Toyota Diversification At a time when diversification is often suspect, Toyota, guided by a historical perspective, is moving into other areas such as prefab housing and especially telecommunications.
Toyota Perspective The company’s plan is driven by historical cycles dating to the 1700s that suggest that a single line of business rarely prospers for more than sixty years. “ We are not arrogant enough to believe that the automobile business can be profitable perpetually.” The waves of change are reflected in the dominant infrastructure of the time. In 2000 they achieved 10% of sales ($10 billion) from outside the auto and truck business.
5. Should mergers be emphasized to realize a virtual company approach?
6. Does outsourcing an important business function represent loss of control?
7. How is this different from traditional outsourcing?
8. How do you decide what is a core function?
9. What happens next that will dictate a major change?
Internetworking The Global Enterprise Emerging Global Markets Global Business Operations & Alliances Information Technology Globalization Information Technology and Globalization Transportation Technology Drivers of Change Competitive Environment Business/IT Strategy Business Implementation “ Products that travel”
Global Motivation Offense/Defense—Opportunities/Threats Global economies of scale to recoup R&D and capital costs. Build and strengthen global brands—economies of scope. If your competitors have established a global position do you really have a choice as to whether you should also compete on a global basis? Acknowledges the better standard of living and increased mobility of a greater number of people in countries around the world.
Payment Process Industry Member Banks Visa, Mastercard, Discover, Amex Merchants
Dell Computer Occasionally, rarely, history is made when a gifted leader, who has a vision of new processes and technologies, produces a brilliant new business model. Henry Ford did it in automobiles and Michael Dell has done the same in PCs. The parallels are remarkable. Jacques A. Nasser Former President and CEO Ford Motor Company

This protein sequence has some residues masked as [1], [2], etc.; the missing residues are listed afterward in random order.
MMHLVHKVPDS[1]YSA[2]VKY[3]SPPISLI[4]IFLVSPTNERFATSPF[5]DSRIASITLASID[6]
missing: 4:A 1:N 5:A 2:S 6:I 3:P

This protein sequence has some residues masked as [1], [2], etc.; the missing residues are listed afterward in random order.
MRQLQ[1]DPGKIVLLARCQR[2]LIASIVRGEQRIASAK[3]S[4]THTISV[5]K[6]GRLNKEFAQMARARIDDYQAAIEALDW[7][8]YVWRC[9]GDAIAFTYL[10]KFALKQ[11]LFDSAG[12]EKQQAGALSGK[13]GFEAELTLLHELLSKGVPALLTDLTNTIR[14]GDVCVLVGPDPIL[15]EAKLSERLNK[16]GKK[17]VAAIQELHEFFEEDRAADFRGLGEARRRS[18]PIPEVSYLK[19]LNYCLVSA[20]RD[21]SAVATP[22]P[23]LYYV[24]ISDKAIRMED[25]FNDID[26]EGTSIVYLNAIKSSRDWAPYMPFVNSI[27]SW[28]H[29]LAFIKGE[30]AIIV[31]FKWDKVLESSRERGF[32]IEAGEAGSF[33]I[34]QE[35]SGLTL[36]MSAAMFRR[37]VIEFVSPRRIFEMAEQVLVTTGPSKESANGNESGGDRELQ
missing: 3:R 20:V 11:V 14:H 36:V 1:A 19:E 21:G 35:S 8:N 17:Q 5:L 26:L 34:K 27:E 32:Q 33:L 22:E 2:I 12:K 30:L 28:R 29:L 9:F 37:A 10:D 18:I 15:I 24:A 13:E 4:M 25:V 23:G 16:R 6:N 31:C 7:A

Dell Computer Dell Computer is a great American success story. This all happened because Michael Dell started selling computers from his dormitory room while he was a student at the University of Texas. When he consistently grossed $30,000 a month he concluded that he was onto a business opportunity that was too good to pass up. He quit school as a pre-med student and founded Dell Computer in May 1984.
Ford and Dell? Appreciated the principle of elasticity of demand. Emphasized innovation in manufacturing. Vertically integrated. (Ford in-house, Dell outsource) Stressed standardization and modularity of product. Passed cost savings along to the customer. Stressed innovation with a product in a relatively new industry that fundamentally changed the industry. The popular, low cost product had a major impact on existing products that offered similar function. The products also had a societal impact.
Direct Business Model Dell was a pioneer and has become the leader of the customer-direct, build-to-order computer systems business. Its financial success stems from developing and implementing strategies designed to maximize the strengths of the direct business model.
Virtual Integration Interweaving distinct businesses so that partners are treated as if they are inside the company. (A major emphasis on outsourcing non-core business processes)
Dell Business Strategies 1. Speed to market. 2. Superior customer service. 3. A fierce commitment to producing consistently high quality products. 4. Custom-made computer products that provide the highest performance and the latest relevant technology to customers. 5. Early and effective exploitation of the Internet.
Benefits of the Direct Business Model This business model provides the following competitive advantages. 1. It bypasses computer dealers and avoids related price markups. 2. It enables Dell to build each system to a specific customer order, which eliminates inventories of finished goods to resellers and enables it to move faster to new technologies and lower-cost components.